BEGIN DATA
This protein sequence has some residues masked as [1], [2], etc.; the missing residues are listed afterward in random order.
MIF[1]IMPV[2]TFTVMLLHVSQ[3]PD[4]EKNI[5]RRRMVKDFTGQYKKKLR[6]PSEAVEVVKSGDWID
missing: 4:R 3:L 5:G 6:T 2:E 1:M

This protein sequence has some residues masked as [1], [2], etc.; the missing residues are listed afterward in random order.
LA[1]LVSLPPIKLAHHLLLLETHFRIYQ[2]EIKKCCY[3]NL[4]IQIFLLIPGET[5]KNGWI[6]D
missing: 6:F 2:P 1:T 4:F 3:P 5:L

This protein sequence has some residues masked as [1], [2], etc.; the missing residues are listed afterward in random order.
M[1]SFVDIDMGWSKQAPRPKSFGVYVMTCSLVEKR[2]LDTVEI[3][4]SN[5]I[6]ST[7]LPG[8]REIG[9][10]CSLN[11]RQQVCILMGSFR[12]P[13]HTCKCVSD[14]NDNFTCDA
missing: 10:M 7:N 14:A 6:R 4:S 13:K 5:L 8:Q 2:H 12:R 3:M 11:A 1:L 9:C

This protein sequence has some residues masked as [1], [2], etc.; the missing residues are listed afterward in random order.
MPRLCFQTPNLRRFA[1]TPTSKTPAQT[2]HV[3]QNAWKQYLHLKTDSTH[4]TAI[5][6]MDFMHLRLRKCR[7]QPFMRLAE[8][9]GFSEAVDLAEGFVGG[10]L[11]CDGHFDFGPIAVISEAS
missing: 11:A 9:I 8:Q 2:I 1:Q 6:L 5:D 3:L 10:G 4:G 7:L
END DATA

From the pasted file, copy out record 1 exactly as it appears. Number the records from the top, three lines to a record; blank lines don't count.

This protein sequence has some residues masked as [1], [2], etc.; the missing residues are listed afterward in random order.
MIF[1]IMPV[2]TFTVMLLHVSQ[3]PD[4]EKNI[5]RRRMVKDFTGQYKKKLR[6]PSEAVEVVKSGDWID
missing: 4:R 3:L 5:G 6:T 2:E 1:M